As the lines between accommodation sectors continue to blur, we take a look at vacation rental growth in the top 25 hotel markets in the US. First we rank those markets by STR supply, then we look at inventory growth before analysing rate evolution across the sectors.
Vacation rental supply in the top 25 hotel markets in the US
In our first analysis, it’s important to remember that we’re not looking at the largest short-term rental markets but the most significant 25 hotel markets in the US, ranked by the size of vacation rental supply.
Vacation rental growth in the top 25 hotel markets in the US
Whilst the table above shows the sheer numbers of vacation rentals in the most significant hotel markets in the states, the real meat of the story is in the growth those markets have seen.
The below map shows these same 25 major markets in terms of the change in short-term rental inventory over the past 3 years. Hover over the spots to see % growth at each location.
Tampa FL has seen the highest growth in short-term rental supply at 226% over 2019. Meanwhile, Houston TX, Detroit MI, Saint Louis MO and Phoenix AZ have all experienced in excess of 100% growth - that's a doubling of inventory.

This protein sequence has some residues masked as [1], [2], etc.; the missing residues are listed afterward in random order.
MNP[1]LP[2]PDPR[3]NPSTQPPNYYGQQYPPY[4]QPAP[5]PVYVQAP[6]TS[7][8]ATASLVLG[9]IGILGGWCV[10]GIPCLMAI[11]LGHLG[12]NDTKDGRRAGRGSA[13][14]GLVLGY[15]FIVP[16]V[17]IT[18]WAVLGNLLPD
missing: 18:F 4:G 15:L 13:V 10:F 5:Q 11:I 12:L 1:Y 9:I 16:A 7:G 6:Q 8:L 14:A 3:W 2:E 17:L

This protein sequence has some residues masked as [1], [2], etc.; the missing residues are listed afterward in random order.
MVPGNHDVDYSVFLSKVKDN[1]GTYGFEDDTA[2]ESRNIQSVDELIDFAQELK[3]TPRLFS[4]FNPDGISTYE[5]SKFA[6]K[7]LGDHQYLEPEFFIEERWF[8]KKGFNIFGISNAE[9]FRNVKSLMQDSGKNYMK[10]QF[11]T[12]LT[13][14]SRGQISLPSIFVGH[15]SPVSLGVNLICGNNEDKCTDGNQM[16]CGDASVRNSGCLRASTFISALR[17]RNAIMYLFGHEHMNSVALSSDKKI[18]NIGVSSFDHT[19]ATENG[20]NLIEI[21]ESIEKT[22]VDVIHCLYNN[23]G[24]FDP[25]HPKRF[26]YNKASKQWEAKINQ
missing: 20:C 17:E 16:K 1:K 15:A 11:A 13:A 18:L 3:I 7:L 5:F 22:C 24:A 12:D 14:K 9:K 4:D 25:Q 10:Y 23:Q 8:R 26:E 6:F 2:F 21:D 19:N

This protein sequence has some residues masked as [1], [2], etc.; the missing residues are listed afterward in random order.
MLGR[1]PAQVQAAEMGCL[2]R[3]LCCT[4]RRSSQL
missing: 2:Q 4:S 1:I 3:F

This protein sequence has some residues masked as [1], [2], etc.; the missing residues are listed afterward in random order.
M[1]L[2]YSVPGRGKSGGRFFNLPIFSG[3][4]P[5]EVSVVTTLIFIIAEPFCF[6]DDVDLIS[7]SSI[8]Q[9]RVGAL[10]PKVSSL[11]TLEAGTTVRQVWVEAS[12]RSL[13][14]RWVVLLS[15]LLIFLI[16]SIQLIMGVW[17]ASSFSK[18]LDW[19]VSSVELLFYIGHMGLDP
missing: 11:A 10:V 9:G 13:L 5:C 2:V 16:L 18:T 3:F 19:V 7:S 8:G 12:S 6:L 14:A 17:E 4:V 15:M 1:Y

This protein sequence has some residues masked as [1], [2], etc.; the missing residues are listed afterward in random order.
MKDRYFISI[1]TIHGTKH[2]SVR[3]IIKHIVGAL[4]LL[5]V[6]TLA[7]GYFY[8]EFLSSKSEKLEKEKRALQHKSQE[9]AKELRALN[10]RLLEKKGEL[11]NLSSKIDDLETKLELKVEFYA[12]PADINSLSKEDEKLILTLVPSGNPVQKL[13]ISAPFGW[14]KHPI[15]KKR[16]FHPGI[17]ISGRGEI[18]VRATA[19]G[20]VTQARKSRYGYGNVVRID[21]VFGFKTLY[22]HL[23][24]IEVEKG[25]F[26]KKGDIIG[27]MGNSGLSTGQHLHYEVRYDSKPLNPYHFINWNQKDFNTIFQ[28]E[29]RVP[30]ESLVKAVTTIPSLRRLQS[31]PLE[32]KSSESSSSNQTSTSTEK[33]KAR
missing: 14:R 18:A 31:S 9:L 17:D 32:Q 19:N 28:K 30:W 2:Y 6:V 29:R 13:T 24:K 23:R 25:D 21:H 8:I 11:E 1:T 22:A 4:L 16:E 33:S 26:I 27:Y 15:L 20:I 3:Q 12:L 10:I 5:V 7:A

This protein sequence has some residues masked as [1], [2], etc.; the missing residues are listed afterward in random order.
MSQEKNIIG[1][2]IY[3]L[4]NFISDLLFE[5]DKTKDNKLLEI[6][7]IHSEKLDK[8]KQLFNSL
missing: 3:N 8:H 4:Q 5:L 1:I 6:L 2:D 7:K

Overall, 15 of the 25 most significant hotel markets have seen positive STR growth - 11 over 25%. In contrast, 10 have lost supply, including 3 losing more than 25%. These markets are Boston, New York and Los Angeles, all of which are subject to fairly stringent regulation.
Rate growth in hotels and short-term rentals
So what does this mean from a competitive standpoint? Demand and provision blurring between the sectors makes understanding pricing across accommodations in your market important. Below you can see the differences between 1 bedroom short-term rental rates and hotel rates in the top 10 growing markets from above.
For example, In Saint Louis, hotels are currently $91 more expensive per night than a vacation rental. Hotels are also more expensive in 6 other markets of the 10. However, Houston, Detroit and Phoenix are now seeing rental rates in excess of hotels. In fact, while in 2019 hotel rates were on average 45% higher than short-term rental rates across the top 25 hotel markets, in 2022, they are only 27% higher on average. This indicates the growing demand and establishment of vacation rentals across the most major and varied accommodations hubs - hotel strongholds.
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